Micro:bit is Raspberry Pi Rival by BBC and Microsoft, 1 Million Students Getting For Free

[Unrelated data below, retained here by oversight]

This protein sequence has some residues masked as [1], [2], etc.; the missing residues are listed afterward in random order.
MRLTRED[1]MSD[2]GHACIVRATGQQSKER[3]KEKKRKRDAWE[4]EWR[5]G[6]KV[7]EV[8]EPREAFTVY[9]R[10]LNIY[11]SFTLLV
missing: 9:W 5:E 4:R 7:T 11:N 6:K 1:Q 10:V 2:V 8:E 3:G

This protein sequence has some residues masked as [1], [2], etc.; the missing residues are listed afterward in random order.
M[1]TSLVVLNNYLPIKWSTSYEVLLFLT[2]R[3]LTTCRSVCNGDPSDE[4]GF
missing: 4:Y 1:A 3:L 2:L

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The BBC has finalized the design of Raspberry Pi rival computer Micro:bit that will be given to about one million UK-based children in October. This single-board computing device was first unveiled back in March and now the design is ready for development. This single board Micro:bit computer has been designed with the help of the 29 companies like Microsoft, ARM, Barclays, Samsung, Nordic Semiconductor and Freescale. This device will provide an introduction of computer science to children as a part of the Make It Digital initiative. BBC director-general Tony Hall says that creating Micro:bit computer has been a collaborative adventure for them and this initiative will spread about 1 million Micro:bit computers to the 11- and 12-year olds across the UK (every 6th grade child) This new pocket-sized computer comes with a Bluetooth antenna, USB plug and a processor that is connected to a printed circuit board. This Micro:bit computer comes with a flashing LED display that can light up to show messages and create games. Other features include a built-in compass, an accelerometer and five I/O rings that connect other kits and sensors. Microsoft has developed the web-based coding environment for the device which is a version of its TouchDevelop. PCMag writes that anything written for the Micro:bits computer will be hosted via Microsoft Azure. Also, Redmond has also supplied two coding languages: Microsoft TouchDevelop which is text-based and Microsoft Blocks- a graphical coding language. BBC says that Microsoft TouchDevelop Web app stores all the BBC Micro:bit code editors and runs the Micro:but simulator. The code is finally sent to the ARM compiler and brings the compiled files. Enough about the software, the mbed hardware is supplied by ARM. BBC says that Acron Computers, the makers of ARM technology, partnered with each other 35 years ago to make BBC Micro. The new Micro:bit computer is more powerful and has the potential to inspire the young boys and girls. The USB controllers and sensors are supplied by Freescale, while Samsung is making an Android app to connect Micro:bit computer to phones and tablets.